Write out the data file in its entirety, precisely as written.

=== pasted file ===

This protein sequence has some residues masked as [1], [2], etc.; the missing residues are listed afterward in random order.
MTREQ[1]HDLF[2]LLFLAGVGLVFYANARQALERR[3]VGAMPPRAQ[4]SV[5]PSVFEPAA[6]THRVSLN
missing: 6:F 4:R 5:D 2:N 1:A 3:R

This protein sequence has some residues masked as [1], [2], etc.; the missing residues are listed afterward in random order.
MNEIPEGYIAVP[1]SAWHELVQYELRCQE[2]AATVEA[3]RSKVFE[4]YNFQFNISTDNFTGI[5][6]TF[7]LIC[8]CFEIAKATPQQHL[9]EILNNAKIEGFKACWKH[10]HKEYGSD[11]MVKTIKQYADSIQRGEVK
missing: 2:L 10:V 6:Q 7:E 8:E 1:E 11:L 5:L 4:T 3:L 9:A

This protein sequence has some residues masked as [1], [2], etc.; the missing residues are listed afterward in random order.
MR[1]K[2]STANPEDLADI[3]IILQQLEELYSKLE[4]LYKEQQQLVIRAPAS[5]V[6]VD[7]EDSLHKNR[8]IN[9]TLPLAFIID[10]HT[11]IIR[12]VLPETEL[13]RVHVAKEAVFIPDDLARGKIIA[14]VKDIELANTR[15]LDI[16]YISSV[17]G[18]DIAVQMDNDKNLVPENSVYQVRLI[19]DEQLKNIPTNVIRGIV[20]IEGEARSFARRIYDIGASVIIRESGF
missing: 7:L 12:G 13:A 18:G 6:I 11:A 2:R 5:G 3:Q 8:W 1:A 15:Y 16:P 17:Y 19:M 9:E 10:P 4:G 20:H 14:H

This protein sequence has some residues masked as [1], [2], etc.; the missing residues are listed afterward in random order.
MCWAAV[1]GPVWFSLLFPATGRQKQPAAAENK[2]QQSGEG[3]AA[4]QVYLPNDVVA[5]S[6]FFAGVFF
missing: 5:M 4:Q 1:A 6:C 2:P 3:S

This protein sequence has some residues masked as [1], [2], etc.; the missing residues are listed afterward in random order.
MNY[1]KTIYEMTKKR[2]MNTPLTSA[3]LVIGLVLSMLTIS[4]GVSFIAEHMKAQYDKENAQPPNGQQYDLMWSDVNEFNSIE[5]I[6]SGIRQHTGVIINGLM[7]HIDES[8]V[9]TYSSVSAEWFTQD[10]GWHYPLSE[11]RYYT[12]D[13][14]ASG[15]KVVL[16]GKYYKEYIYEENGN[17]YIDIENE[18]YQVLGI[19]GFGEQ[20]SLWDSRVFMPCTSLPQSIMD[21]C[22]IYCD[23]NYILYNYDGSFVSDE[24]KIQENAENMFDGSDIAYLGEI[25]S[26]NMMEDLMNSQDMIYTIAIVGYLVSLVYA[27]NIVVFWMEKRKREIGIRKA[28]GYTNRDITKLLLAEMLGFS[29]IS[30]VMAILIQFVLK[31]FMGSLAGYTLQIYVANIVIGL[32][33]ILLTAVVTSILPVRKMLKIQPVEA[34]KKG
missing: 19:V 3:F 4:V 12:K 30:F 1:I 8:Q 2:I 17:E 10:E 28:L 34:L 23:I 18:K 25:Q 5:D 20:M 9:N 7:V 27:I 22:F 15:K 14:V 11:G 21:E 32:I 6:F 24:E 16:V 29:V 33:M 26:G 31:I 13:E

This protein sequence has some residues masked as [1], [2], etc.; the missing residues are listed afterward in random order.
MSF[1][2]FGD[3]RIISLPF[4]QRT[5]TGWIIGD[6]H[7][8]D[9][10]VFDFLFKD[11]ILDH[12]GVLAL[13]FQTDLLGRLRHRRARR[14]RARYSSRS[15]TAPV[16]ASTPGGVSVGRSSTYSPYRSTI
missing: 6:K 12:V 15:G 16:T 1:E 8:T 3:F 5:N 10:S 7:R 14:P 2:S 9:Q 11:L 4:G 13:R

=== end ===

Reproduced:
This protein sequence has some residues masked as [1], [2], etc.; the missing residues are listed afterward in random order.
MTREQ[1]HDLF[2]LLFLAGVGLVFYANARQALERR[3]VGAMPPRAQ[4]SV[5]PSVFEPAA[6]THRVSLN
missing: 6:F 4:R 5:D 2:N 1:A 3:R

This protein sequence has some residues masked as [1], [2], etc.; the missing residues are listed afterward in random order.
MNEIPEGYIAVP[1]SAWHELVQYELRCQE[2]AATVEA[3]RSKVFE[4]YNFQFNISTDNFTGI[5][6]TF[7]LIC[8]CFEIAKATPQQHL[9]EILNNAKIEGFKACWKH[10]HKEYGSD[11]MVKTIKQYADSIQRGEVK
missing: 2:L 10:V 6:Q 7:E 8:E 1:E 11:L 5:L 4:T 3:L 9:A

This protein sequence has some residues masked as [1], [2], etc.; the missing residues are listed afterward in random order.
MR[1]K[2]STANPEDLADI[3]IILQQLEELYSKLE[4]LYKEQQQLVIRAPAS[5]V[6]VD[7]EDSLHKNR[8]IN[9]TLPLAFIID[10]HT[11]IIR[12]VLPETEL[13]RVHVAKEAVFIPDDLARGKIIA[14]VKDIELANTR[15]LDI[16]YISSV[17]G[18]DIAVQMDNDKNLVPENSVYQVRLI[19]DEQLKNIPTNVIRGIV[20]IEGEARSFARRIYDIGASVIIRESGF
missing: 7:L 12:G 13:A 18:G 6:I 11:A 2:R 5:G 3:Q 8:W 1:A 15:Y 16:P 17:Y 19:M 9:E 10:P 4:G 20:H 14:H

This protein sequence has some residues masked as [1], [2], etc.; the missing residues are listed afterward in random order.
MCWAAV[1]GPVWFSLLFPATGRQKQPAAAENK[2]QQSGEG[3]AA[4]QVYLPNDVVA[5]S[6]FFAGVFF
missing: 5:M 4:Q 1:A 6:C 2:P 3:S

This protein sequence has some residues masked as [1], [2], etc.; the missing residues are listed afterward in random order.
MNY[1]KTIYEMTKKR[2]MNTPLTSA[3]LVIGLVLSMLTIS[4]GVSFIAEHMKAQYDKENAQPPNGQQYDLMWSDVNEFNSIE[5]I[6]SGIRQHTGVIINGLM[7]HIDES[8]V[9]TYSSVSAEWFTQD[10]GWHYPLSE[11]RYYT[12]D[13][14]ASG[15]KVVL[16]GKYYKEYIYEENGN[17]YIDIENE[18]YQVLGI[19]GFGEQ[20]SLWDSRVFMPCTSLPQSIMD[21]C[22]IYCD[23]NYILYNYDGSFVSDE[24]KIQENAENMFDGSDIAYLGEI[25]S[26]NMMEDLMNSQDMIYTIAIVGYLVSLVYA[27]NIVVFWMEKRKREIGIRKA[28]GYTNRDITKLLLAEMLGFS[29]IS[30]VMAILIQFVLK[31]FMGSLAGYTLQIYVANIVIGL[32][33]ILLTAVVTSILPVRKMLKIQPVEA[34]KKG
missing: 19:V 3:F 4:V 12:K 30:F 1:I 8:Q 2:I 17:E 10:E 28:L 34:L 23:I 18:K 25:Q 5:D 20:M 9:N 7:V 27:I 22:F 15:K 14:V 11:G 21:E 32:I 6:F 24:E 16:V 29:V 33:M 26:G 31:I 13:E

This protein sequence has some residues masked as [1], [2], etc.; the missing residues are listed afterward in random order.
MSF[1][2]FGD[3]RIISLPF[4]QRT[5]TGWIIGD[6]H[7][8]D[9][10]VFDFLFKD[11]ILDH[12]GVLAL[13]FQTDLLGRLRHRRARR[14]RARYSSRS[15]TAPV[16]ASTPGGVSVGRSSTYSPYRSTI
missing: 6:K 12:V 15:G 16:T 1:E 8:T 3:F 5:N 10:S 7:R 14:P 2:S 9:Q 11:L 4:G 13:R